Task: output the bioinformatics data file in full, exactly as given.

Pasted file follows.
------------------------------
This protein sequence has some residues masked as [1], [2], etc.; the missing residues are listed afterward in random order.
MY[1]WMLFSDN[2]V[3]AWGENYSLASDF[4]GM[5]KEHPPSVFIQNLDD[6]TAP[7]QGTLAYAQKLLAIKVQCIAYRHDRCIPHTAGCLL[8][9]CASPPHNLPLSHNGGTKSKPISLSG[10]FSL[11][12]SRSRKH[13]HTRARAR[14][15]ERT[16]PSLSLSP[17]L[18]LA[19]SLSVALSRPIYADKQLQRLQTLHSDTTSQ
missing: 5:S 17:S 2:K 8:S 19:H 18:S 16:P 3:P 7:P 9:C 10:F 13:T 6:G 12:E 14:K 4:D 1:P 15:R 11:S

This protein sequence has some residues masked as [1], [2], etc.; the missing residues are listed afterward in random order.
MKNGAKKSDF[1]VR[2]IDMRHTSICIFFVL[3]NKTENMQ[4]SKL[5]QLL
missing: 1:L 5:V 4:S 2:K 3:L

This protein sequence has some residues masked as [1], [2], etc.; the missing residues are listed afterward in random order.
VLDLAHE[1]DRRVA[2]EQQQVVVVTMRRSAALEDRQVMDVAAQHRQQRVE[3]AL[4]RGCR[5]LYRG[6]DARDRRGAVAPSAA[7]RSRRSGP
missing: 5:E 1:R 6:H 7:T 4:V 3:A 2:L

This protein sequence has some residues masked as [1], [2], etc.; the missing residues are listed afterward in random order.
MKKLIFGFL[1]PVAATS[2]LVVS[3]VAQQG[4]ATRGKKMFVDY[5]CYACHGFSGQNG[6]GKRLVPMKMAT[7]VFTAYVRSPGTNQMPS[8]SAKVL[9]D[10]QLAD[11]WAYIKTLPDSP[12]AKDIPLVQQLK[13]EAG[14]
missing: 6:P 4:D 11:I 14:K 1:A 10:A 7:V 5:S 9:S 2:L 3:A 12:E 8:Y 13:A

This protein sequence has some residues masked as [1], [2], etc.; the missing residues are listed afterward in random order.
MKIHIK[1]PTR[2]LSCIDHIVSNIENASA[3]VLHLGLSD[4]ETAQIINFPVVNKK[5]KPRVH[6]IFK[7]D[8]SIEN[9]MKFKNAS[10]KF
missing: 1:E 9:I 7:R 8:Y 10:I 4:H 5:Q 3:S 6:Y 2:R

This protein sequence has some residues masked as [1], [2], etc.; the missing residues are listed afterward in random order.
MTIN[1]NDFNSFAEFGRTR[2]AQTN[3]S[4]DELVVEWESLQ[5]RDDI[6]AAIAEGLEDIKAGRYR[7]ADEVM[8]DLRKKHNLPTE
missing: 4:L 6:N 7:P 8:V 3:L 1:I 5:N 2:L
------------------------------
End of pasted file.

This protein sequence has some residues masked as [1], [2], etc.; the missing residues are listed afterward in random order.
MY[1]WMLFSDN[2]V[3]AWGENYSLASDF[4]GM[5]KEHPPSVFIQNLDD[6]TAP[7]QGTLAYAQKLLAIKVQCIAYRHDRCIPHTAGCLL[8][9]CASPPHNLPLSHNGGTKSKPISLSG[10]FSL[11][12]SRSRKH[13]HTRARAR[14][15]ERT[16]PSLSLSP[17]L[18]LA[19]SLSVALSRPIYADKQLQRLQTLHSDTTSQ
missing: 5:S 17:S 2:K 8:S 19:H 18:S 16:P 3:P 7:P 9:C 10:F 13:T 6:G 12:E 14:K 4:D 1:P 15:R 11:S

This protein sequence has some residues masked as [1], [2], etc.; the missing residues are listed afterward in random order.
MKNGAKKSDF[1]VR[2]IDMRHTSICIFFVL[3]NKTENMQ[4]SKL[5]QLL
missing: 1:L 5:V 4:S 2:K 3:L

This protein sequence has some residues masked as [1], [2], etc.; the missing residues are listed afterward in random order.
VLDLAHE[1]DRRVA[2]EQQQVVVVTMRRSAALEDRQVMDVAAQHRQQRVE[3]AL[4]RGCR[5]LYRG[6]DARDRRGAVAPSAA[7]RSRRSGP
missing: 5:E 1:R 6:H 7:T 4:V 3:A 2:L

This protein sequence has some residues masked as [1], [2], etc.; the missing residues are listed afterward in random order.
MKKLIFGFL[1]PVAATS[2]LVVS[3]VAQQG[4]ATRGKKMFVDY[5]CYACHGFSGQNG[6]GKRLVPMKMAT[7]VFTAYVRSPGTNQMPS[8]SAKVL[9]D[10]QLAD[11]WAYIKTLPDSP[12]AKDIPLVQQLK[13]EAG[14]
missing: 6:P 4:D 11:I 14:K 1:A 10:A 7:V 5:S 9:S 2:L 3:A 12:E 8:Y 13:A

This protein sequence has some residues masked as [1], [2], etc.; the missing residues are listed afterward in random order.
MKIHIK[1]PTR[2]LSCIDHIVSNIENASA[3]VLHLGLSD[4]ETAQIINFPVVNKK[5]KPRVH[6]IFK[7]D[8]SIEN[9]MKFKNAS[10]KF
missing: 1:E 9:I 7:R 8:Y 10:I 4:H 5:Q 3:S 6:Y 2:R

This protein sequence has some residues masked as [1], [2], etc.; the missing residues are listed afterward in random order.
MTIN[1]NDFNSFAEFGRTR[2]AQTN[3]S[4]DELVVEWESLQ[5]RDDI[6]AAIAEGLEDIKAGRYR[7]ADEVM[8]DLRKKHNLPTE
missing: 4:L 6:N 7:P 8:V 3:L 1:I 5:N 2:L